“The first selectman has made it clear to the Dan Cosgrove Animal Shelter Commission that the town of Branford does not support the commission’s use of its name in connection with this organization,” the letter states.
“Indeed the commission is a town body and should therefore not be acting or speaking on behalf of the town without the town’s permission to do so. The town certainly has not authorized the commission to have any involvement with the Branford Says No organization. ”
The letter states emphatically that “the commission and any commission member purporting to officially act on behalf of the town or the commission or the shelter must cease any such activity immediately. Accordingly you must immediately remove the commission’s name from all material associated in any with this BranfordSaysNo organization. Thank you for cooperation.”
Reached last night, Nicholson said “We are going to comply, absolutely with the attorney’s letter. We can still air the video as long as we remove any references to the town or the commission because as individuals we have freedom of speech rights. And we are not saying anything wrong either.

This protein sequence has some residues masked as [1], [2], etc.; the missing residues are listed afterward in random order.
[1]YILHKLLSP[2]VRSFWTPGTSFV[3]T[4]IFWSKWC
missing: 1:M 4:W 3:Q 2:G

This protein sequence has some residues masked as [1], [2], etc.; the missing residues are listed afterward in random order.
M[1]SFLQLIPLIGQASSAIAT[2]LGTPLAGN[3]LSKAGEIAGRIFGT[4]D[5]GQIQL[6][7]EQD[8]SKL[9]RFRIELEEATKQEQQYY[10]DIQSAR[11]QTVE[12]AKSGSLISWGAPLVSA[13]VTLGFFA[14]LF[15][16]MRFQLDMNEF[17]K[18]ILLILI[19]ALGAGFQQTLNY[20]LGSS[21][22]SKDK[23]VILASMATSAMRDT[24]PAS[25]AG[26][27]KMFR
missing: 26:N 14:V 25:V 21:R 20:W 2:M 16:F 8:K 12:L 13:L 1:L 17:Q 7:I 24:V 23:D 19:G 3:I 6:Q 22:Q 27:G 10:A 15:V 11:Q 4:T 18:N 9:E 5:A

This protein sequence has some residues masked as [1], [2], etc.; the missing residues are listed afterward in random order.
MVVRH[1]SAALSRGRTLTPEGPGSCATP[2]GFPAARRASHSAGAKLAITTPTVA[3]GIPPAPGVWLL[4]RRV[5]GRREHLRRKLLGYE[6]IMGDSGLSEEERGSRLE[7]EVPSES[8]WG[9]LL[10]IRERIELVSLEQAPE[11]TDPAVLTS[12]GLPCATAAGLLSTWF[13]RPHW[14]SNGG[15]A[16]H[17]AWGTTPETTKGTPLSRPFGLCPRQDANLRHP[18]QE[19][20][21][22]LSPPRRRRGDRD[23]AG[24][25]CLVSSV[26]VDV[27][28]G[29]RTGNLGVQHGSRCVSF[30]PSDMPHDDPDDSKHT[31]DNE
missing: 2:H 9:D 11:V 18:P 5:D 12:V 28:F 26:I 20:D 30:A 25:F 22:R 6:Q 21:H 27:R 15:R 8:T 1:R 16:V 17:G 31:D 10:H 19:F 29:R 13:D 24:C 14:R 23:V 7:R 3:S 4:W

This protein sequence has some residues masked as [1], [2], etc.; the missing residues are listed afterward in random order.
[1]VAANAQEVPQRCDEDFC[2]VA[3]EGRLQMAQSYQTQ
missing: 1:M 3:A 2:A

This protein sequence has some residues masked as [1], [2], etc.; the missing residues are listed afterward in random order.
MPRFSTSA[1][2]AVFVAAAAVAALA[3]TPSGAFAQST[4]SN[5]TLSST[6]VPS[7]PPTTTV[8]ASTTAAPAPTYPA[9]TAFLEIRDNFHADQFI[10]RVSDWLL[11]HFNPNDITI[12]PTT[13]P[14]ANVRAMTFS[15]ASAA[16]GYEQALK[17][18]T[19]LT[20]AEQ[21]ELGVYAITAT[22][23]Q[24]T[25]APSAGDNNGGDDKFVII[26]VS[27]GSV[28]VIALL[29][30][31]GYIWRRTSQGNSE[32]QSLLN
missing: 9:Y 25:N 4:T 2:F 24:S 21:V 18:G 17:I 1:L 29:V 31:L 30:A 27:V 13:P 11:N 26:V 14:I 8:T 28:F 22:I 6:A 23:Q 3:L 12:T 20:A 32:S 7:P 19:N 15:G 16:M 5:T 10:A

“I am going to comply because it is the right thing to do. I don’t want the town to get into a lawsuit. Nothing could be gained by the town being sued.” She said she had the backing of the commissioners she had contacted individually.
The letter was the first step in the town’s effort to remove the town’s connection to the video. If the commission refused, it would have faced further legal action. DaRos said the town was studying several options but did not elaborate.
At issue was the potential legal liability the town faced because Nicholson linked the commission and the town to her advocacy efforts to end the sale of puppy mill animals at All Pets Club in Branford. The commissioners are volunteers. The store’s owners say they are not selling puppy mill dogs; records have indicated otherwise. Nicholson maintains the video’s purpose is to inform and to educate the public; DaRos said he was concerned that lobbying efforts in her official capacity as chair of a non-profit organization was setting the town up to be sued.
The Role of North Branford
DaRos said he first learned about the 30-minute video from Anthony Candelora, the mayor of North Branford, who called him after he met with Jerry Pleban, the owner of All Pets Club. Pleban discussed the troubles he is facing in Branford. North Branford is a part of the Cosgrove Animal Shelter.